MGP Caliper Covers have been thriving for over 8 years now and continue to rise as we show our amazing product to the world. It is a simple, yet extremely complicated product. Simple because of the ease for installing and complicated due to the fact that we make a specific fit for each vehicle year, make, model and sub-model to ensure that it is a perfect fit and goes on smoothly. On top of that, years of research and aerospace science technology have been put into MGP Caliper Covers in order to create a durable, safe and attractive product that has nothing but benefits for your vehicle.

The beauty of MGP Caliper Covers is the infinite number of options you have when creating a set for your vehicle. Any custom color of your choice, any custom engraving of your choice, any custom color to fill the engraving and even if it is made at the highest level of customization you are still walking out the door spending only $200 to $500. Compare that to any other automotive product in that price range and you will not find the same level of quality, customization and durability for your vehicle. Take a spoiler for example.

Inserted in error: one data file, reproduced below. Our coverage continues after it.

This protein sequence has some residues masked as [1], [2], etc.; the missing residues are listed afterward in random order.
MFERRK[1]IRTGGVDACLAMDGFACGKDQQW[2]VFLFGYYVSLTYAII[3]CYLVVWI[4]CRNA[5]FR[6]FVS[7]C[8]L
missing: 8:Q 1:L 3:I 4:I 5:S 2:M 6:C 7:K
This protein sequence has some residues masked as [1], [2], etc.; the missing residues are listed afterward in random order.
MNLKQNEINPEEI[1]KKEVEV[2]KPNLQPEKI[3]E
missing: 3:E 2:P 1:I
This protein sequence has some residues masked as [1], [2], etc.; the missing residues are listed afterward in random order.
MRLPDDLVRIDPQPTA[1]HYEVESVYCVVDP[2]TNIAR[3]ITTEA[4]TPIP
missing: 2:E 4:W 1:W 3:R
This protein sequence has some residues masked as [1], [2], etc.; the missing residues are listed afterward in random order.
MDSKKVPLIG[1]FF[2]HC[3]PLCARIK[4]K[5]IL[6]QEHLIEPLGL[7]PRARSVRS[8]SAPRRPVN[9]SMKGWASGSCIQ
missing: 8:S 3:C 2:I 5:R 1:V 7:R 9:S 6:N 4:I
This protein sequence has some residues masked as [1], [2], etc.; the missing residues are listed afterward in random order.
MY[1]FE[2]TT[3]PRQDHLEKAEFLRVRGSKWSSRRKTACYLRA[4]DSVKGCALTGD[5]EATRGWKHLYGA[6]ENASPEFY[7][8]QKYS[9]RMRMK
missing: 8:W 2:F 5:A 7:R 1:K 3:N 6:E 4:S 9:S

Yes, you can buy one for around $200-$500, but if you want one more customized it is going to go up.

If you want customized floor mats, it will cost around $200 and there are many limitations.

Specialized lighting for inside and outside of your vehicle? Sure, but that can be around the same price and even more depending on how far you would like to go.  

Bottom line is that MGP Caliper Covers are one of the most (if not the most) customizable, durable and high quality products you can purchase for your vehicle in the $200-$500 price range. Please feel free to throw some ideas and comparisons in the comments at the end of the blog post so we can have a discussion!